Anemurium (also Anemurion) in Cilicia





The great Roman bath  

The first traces of settlement date back to the 8th century B.C. In the heyday of this settlement, in the Roman imperial period, perhaps more than 20,000 inhabitants lived there. In 52 A.D. Anemurium was besieged in vain by the Cilician Clitae under their leader Troxobor. A relief troop from Syria under Curtius Severus was repulsed by them, only King Antiochos IV of Kommagene could defeat them and kill Troxobor and other leaders.


The lower aqueduct  

A severe earthquake in the 4th century destroyed the entire water supply and the restoration of aqueducts was not considered worthwhile. However, the city still existed until the middle of the 7th century.


The city wall below the Acropolis  

Anemurium consisted of a fortified upper town on Cape Anamur and a lower town to the north.


The theatre, robbed of its seating stones  

The Odeon / Bouleuterion  



In the city itself, remains of a large theatre for about 1,500 spectators, an odeon with about 900 seats, three baths and a columned street running from north to south can still be seen. Worth seeing are the mosaics in the Odeon, which are in a corridor under the spectator ranks. In one of the baths you can still see the water supply; there is a hot water pool heated by a fire under the stone pool.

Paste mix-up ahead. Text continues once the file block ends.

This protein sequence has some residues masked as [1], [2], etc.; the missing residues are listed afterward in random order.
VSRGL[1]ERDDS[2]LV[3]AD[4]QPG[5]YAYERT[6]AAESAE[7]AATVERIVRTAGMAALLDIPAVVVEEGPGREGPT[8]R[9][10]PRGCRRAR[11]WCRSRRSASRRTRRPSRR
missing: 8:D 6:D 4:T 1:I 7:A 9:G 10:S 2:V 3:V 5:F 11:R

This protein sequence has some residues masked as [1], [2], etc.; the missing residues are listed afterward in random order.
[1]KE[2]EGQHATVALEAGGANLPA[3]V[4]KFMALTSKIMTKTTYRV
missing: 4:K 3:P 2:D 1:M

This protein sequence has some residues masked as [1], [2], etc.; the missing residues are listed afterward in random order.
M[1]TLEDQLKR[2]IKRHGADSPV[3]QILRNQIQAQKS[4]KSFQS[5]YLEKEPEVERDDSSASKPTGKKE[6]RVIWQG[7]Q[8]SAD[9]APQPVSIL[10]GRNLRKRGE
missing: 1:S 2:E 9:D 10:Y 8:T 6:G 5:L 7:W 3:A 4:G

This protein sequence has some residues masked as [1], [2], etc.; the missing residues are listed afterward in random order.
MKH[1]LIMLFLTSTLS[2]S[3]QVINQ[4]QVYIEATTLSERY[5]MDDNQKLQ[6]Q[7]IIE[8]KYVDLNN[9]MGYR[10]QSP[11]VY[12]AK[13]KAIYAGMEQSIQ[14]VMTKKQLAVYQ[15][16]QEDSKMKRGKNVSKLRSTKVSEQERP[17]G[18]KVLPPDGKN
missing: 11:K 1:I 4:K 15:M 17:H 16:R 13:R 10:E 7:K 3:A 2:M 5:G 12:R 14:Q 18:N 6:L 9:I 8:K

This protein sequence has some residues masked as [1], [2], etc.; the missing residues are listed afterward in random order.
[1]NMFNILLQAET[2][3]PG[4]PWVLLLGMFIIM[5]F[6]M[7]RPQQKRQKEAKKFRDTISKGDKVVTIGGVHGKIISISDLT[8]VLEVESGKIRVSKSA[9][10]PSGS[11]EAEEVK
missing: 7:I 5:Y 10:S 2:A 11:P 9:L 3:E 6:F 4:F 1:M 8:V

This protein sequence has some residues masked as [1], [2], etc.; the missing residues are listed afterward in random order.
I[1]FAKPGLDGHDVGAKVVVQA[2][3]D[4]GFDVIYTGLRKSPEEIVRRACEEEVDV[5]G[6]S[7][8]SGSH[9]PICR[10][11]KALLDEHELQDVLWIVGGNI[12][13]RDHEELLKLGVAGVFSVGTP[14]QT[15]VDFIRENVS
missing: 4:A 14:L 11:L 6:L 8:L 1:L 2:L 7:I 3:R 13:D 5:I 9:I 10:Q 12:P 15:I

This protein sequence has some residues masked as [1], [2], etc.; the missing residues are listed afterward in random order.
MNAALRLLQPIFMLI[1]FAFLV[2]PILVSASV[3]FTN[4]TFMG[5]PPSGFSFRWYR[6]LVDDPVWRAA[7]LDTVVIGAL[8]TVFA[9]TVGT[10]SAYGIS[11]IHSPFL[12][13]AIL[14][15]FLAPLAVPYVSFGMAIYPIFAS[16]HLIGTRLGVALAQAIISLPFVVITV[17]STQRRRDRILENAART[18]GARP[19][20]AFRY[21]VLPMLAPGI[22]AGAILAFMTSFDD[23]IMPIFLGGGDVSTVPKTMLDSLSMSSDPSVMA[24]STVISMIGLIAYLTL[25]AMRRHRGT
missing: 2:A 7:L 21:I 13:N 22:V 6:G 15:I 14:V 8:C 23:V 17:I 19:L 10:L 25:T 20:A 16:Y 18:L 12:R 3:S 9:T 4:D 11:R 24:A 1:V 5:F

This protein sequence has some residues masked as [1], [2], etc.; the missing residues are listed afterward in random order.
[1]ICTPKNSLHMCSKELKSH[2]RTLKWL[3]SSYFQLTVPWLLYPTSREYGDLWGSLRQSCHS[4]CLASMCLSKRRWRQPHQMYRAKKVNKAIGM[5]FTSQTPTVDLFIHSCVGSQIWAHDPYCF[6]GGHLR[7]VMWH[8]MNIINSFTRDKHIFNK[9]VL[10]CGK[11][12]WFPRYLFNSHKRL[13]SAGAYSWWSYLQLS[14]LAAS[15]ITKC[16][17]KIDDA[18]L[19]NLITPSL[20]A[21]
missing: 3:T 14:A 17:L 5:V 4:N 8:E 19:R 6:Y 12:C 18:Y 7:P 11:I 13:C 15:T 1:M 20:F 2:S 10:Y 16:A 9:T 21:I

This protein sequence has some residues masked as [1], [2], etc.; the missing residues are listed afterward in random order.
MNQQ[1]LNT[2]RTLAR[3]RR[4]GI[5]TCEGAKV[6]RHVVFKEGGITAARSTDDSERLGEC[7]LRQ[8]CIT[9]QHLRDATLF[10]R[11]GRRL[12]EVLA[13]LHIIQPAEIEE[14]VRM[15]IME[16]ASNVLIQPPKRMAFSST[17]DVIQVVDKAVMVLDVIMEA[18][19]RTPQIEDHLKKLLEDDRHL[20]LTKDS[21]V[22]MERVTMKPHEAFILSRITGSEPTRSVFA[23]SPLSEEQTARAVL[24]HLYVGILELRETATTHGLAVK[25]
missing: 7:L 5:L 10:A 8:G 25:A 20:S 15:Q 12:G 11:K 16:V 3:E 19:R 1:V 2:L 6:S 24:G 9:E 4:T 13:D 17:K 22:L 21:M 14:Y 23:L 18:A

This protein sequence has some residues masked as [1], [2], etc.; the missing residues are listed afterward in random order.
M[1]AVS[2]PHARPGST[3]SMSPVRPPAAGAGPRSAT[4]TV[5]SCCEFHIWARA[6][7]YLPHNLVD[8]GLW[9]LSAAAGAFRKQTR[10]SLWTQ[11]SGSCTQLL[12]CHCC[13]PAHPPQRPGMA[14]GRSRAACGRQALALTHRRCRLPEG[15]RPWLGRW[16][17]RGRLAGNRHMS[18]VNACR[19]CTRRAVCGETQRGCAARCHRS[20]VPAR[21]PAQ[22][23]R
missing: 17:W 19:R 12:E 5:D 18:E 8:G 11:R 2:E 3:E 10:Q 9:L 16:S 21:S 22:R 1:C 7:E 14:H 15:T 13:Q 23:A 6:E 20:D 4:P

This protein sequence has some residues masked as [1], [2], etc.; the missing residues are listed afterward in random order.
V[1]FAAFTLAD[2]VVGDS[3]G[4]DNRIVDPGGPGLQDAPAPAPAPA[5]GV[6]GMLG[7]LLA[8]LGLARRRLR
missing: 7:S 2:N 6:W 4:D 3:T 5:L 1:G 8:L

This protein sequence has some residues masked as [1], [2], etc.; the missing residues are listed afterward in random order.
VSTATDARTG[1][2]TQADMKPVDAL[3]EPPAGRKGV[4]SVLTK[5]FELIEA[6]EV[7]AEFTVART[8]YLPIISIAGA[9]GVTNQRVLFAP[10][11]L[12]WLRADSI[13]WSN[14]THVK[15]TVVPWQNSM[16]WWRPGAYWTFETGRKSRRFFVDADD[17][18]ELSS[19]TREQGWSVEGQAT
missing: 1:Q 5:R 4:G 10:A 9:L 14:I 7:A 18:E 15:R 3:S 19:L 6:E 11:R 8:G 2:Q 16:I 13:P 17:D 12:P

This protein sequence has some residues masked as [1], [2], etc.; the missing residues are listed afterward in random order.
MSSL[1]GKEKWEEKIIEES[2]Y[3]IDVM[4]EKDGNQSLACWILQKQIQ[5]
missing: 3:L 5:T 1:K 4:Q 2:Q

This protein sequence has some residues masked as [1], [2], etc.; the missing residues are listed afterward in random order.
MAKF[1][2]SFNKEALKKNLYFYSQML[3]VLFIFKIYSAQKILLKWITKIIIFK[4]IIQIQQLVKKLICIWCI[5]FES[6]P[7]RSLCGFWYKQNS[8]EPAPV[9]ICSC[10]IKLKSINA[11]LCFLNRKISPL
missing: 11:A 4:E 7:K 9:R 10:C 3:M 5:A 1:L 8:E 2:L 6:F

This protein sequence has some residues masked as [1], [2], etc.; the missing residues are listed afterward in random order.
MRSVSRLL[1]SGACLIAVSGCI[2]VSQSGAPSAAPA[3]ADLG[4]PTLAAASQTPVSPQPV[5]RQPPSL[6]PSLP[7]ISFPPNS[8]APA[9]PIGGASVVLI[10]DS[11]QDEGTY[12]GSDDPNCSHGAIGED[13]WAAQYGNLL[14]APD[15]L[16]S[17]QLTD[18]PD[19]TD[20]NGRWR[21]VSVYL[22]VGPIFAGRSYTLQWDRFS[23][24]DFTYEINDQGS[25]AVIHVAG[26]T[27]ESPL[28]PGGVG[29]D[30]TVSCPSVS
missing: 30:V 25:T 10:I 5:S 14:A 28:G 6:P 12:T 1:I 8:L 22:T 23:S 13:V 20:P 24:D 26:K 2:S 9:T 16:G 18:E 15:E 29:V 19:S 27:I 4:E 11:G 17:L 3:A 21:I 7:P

In the great Roman bath  



A large necropolis in the northwest of the city has about 350 graves from the 1st to 4th century. Inside they were decorated with mural paintings and mosaics, of which remains (including a representation of a medusa) can still be seen.





The Great Necropolis

Photos: @chim    
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Source: Wikipedia and others